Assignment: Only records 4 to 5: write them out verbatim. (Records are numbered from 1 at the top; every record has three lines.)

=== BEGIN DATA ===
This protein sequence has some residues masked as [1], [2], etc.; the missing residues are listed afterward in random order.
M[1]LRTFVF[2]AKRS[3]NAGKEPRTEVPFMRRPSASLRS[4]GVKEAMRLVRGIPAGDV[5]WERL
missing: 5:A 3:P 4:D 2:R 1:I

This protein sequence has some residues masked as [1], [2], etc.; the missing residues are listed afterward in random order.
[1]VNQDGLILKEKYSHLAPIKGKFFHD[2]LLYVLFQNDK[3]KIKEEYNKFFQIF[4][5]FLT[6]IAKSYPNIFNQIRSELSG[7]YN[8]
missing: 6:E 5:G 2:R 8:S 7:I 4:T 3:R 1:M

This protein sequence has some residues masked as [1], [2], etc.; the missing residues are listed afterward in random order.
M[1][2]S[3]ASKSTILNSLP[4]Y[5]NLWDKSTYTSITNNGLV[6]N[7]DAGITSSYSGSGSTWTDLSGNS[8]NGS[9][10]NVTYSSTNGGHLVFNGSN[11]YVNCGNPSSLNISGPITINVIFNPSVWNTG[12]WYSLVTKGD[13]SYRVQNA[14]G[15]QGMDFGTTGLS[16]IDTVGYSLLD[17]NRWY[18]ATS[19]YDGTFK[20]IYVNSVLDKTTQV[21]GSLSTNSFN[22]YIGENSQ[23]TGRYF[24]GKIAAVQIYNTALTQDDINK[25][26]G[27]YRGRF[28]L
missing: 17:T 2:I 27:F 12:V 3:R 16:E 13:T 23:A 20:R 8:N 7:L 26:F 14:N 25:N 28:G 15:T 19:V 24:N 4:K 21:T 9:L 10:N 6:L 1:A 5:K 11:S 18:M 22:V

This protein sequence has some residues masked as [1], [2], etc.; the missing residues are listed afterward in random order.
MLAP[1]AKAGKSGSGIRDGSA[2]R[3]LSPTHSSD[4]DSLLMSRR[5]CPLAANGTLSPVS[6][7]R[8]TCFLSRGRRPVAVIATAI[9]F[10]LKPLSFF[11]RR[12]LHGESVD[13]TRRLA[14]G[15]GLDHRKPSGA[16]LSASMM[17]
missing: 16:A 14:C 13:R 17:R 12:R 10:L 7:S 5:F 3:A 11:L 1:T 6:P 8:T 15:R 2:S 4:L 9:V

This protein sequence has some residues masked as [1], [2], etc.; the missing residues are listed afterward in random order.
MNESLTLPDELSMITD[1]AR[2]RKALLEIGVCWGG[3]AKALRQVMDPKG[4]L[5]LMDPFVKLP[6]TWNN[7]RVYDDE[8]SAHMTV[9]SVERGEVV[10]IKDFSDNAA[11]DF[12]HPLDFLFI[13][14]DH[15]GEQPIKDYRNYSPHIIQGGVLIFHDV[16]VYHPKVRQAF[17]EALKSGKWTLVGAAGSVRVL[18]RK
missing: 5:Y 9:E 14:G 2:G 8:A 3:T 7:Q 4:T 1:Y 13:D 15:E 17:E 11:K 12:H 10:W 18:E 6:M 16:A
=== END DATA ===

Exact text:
This protein sequence has some residues masked as [1], [2], etc.; the missing residues are listed afterward in random order.
MLAP[1]AKAGKSGSGIRDGSA[2]R[3]LSPTHSSD[4]DSLLMSRR[5]CPLAANGTLSPVS[6][7]R[8]TCFLSRGRRPVAVIATAI[9]F[10]LKPLSFF[11]RR[12]LHGESVD[13]TRRLA[14]G[15]GLDHRKPSGA[16]LSASMM[17]
missing: 16:A 14:C 13:R 17:R 12:R 10:L 7:S 5:F 3:A 11:L 1:T 6:P 8:T 15:R 2:S 4:L 9:V

This protein sequence has some residues masked as [1], [2], etc.; the missing residues are listed afterward in random order.
MNESLTLPDELSMITD[1]AR[2]RKALLEIGVCWGG[3]AKALRQVMDPKG[4]L[5]LMDPFVKLP[6]TWNN[7]RVYDDE[8]SAHMTV[9]SVERGEVV[10]IKDFSDNAA[11]DF[12]HPLDFLFI[13][14]DH[15]GEQPIKDYRNYSPHIIQGGVLIFHDV[16]VYHPKVRQAF[17]EALKSGKWTLVGAAGSVRVL[18]RK
missing: 5:Y 9:E 14:G 2:G 8:A 3:T 7:Q 4:T 1:Y 13:D 15:E 17:E 11:K 12:H 10:W 18:E 6:M 16:A